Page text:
The Beautiful Cinematography Behind the ‘Human Technology’ Process Doc
Get inspired with a few insights from ‘Human Technology’ cinematographer Mauro Chiarello.
There are many unique challenges and advantages to shooting a process documentary over a narrative film. When you approach a process doc you are essentially given an idea that already has a treatment. However, outside of simply showing the process there are many creative choices that you can make to take your doc to the next level.
The following film is a great example of such a process doc. Produced by Art+Vibes for the gun manufacturer Beretta, the film ‘Human Technology’ outlines how one of Beretta’s premium guns are created. If you haven’t seen the film already here it is:
The cinematography is pretty mind-blowing, don’t you think? The film excels in every aspect of storytelling including color, composition, and pace. After seeing this video I had a few questions for the cinematographer so I reached out to Mauro Chiarello to ask him about how he achieved the fantastic shots.
Q&A with Mauro Chiarello
Q: What type of camera/lenses did you use?
MC: I shot ‘Human Technology’ using Arri Alexa Plus and Arri Alexa M and lensed with a Cooke S4 Primes set, 2 macros Zeiss (60mm+100mm) and Angienieux Optimo Zoom 24-290mm.
Q: Did the video use mostly natural or artificial lighting?
MC: I’ve worked with mostly artificial lighting. I shot with natural light for the first part and the very last one: the steel coulee at the furnace, the man walking into the woods, and last 3 shots with the hunter.
I did just a few shots mixing natural and artificial lights, all the rest were done with artificial lighting. Even the robot sequences were filmed with artificial lighting. I did light setups and we changed the elements and background, going for a more clean direction.
Q: How long did it take you to shoot the entire documentary?
MC: 3 days shooting + 3 days for location scouting and tech recce with my crew.
Q: Did you run into any unique challenges on-set?
MC: A lot of stuff we shot was done in tricky circumstances. The most difficult one was the first day when we start shooting in a blast furnace at a very high temperature for tech equipment and for us too! The place was very dangerous and we had a lot of limits of movement inside. So very difficult to frame it in the proper way. I couldn’t do tech recce for this location before shooting and it’s so frustrating for me when I can’t move free with the camera in a place. Plus we had just one shot for the steel coulee in all its stages! Just once! I mounted the Optimo zoom with remote controls on camera and me and my crew we moved very fast back and forth into the place! We’ve filmed as much as we could, framing as best as we could and sweating more than we could imagine! My camera crew supported me very well.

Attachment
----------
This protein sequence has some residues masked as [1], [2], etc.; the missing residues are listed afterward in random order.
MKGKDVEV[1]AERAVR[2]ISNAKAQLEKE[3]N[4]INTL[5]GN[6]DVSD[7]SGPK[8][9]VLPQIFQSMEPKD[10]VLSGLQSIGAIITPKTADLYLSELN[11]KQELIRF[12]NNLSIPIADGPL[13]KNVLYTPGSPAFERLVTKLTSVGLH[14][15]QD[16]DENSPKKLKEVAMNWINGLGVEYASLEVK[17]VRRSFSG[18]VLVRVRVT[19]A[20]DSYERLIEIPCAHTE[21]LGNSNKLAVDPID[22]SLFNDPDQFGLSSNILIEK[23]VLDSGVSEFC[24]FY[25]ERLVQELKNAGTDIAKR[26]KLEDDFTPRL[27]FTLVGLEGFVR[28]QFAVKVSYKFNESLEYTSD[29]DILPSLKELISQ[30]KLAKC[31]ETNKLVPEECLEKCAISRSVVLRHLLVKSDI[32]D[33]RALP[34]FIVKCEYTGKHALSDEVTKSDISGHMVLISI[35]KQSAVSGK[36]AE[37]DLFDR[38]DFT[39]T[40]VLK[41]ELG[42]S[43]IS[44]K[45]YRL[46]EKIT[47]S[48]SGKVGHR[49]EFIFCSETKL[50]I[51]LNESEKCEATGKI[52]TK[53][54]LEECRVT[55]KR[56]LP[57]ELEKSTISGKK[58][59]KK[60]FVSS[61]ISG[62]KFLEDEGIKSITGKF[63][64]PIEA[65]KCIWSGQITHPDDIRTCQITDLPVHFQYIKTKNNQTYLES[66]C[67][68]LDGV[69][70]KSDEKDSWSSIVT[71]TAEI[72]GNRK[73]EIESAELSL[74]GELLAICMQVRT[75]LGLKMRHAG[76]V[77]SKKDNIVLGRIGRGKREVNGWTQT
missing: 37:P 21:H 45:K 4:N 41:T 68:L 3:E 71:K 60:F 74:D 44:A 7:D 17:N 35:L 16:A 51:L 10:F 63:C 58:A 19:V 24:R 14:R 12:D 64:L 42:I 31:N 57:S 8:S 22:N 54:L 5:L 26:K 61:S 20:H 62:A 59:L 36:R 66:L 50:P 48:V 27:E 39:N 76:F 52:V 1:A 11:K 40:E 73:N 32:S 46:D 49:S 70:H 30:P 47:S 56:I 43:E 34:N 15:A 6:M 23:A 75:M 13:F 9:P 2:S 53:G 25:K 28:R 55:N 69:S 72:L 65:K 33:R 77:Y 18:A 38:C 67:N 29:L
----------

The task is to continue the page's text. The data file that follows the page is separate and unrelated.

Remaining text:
Q: Do you optimize your footage for post-production in any way? (Shooting techniques, color considerations, etc.)
MC: Most of the time I’ve already made most of the decisions about color direction, frame rate, lenses and everything else before I start shooting.
This means two things: 1st my footage is always optimized for post-production; 2nd there’s not just one way to do it! It really changes every time. Each project has its own specific features, which require their own peculiar treatments.
But something I usually like to do when shooting in Alexa, especially with natural or mixed light, is to check color temperature taking the Auto White Balance on a grey card. It’s something that really helps me to make good color decisions on set.
Q: Do you have any tips for other filmmakers who may be shooting a process documentary?
MC: I usually don’t do process documentary, this was my first one! So my general tip for other filmmakers when shooting is to look first, than to feel it and soon after, do it. Sometimes is not necessary to think too much!
What are your thoughts? Do you have any tips for shooting inspiring process docs? Let us know in the comments below.